IntroductionIf you are a parent, you know you would never let your young child run free on the streets of New York City or at the local mall for that matter.
Yet, easy access and computer savvy may be putting our children at risk on a daily basis, as simple curiosity may get them to places that are not age appropriate or safe for them to be.
If you allow young ones access to the Internet, there is the potential for exposure to a multitude of unseemly individuals with the worst of intentions.
So, in light of the fact that as our children grow, so does their curiosity and passion for techno-connection -- here are some useful suggestions to help create a balance between the real world and the virtual one.
Have one family computer and keep it in an area where the family gathers. Curiosity combined with secrecy and anonymity can potentially be a prescription for trouble.
It is easier for children (and a lot of adults for that matter) to self-regulate when there is accountability and the perception that they are being supervised.
"Don't talk to strangers"
Parents begin to teach their children at a very young age not to talk to strangers and to stick close to their parents when they are out and about. The perception is that because the computer is in the home, it's a safe place to be.
Talk to your children about the potential for danger and set limits about where they can and cannot go on line.
Check out where they have been so that you can help them know where they can go in the future. When you children come home from a play date or visit with a friend, two of the first questions you ask is, "Where did you go and what did you do?"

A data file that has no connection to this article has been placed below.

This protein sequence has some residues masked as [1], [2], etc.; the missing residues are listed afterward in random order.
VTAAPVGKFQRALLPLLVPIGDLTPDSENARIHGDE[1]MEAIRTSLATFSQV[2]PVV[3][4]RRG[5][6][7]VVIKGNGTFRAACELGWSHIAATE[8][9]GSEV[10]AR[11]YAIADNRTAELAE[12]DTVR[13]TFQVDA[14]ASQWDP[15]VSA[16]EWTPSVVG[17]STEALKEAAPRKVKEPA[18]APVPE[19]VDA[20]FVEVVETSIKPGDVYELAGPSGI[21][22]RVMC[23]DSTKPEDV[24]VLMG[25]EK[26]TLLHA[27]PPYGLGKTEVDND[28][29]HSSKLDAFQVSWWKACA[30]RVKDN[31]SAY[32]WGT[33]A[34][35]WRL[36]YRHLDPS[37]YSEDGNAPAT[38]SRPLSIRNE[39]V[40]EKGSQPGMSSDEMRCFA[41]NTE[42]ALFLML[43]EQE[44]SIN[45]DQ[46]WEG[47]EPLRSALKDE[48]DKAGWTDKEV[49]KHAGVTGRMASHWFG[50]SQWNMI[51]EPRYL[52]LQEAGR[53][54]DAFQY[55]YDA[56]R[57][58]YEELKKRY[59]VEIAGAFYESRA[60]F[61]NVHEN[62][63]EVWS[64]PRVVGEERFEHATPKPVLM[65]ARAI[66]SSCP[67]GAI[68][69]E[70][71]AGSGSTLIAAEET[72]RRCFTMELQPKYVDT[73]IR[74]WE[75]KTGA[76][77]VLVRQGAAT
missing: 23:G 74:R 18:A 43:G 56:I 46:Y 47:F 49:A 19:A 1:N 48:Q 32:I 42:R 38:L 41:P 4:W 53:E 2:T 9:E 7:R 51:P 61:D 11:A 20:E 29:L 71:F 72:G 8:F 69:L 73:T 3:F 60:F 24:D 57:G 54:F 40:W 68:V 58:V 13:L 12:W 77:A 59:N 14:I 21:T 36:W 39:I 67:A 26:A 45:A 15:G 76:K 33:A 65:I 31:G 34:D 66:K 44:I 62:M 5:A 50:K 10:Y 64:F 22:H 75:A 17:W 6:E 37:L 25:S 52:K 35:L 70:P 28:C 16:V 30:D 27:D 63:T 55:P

The same holds true for a visit online. Monitor where your children are going online. You can do this by simply clicking on the history button on your Internet browser. There is even software that can be purchased that can monitor Internet use.
If you allow your children to have access to social network sites, make it clear that you will be checking in on them from time to time. Some of the worst bullying occurs on these sites and while your son or daughter may be kind and caring, peer pressure can be overwhelming.
Finally, like everything else, find a balance between Internet use and real time personal interaction. The Internet is meant to enhance our lives and the relationships we cherish, not take the place of them.
It is important for children and adults to monitor the amount of time they spend "plugged in" and to know where and when it is appropriate to do so.
Dr. Laura Richter is a licensed Marriage and Family therapist who works with individuals, couples, and families. Her specialties include: surviving infidelity, improving communication, beginning again after divorce and effective co-parenting after divorce. She is also a trained mediator, qualified parenting coordinator and collaborative law mental health professional. For more information, please call or text us today at 561-715-6404 to schedule a consultation to see how we can help.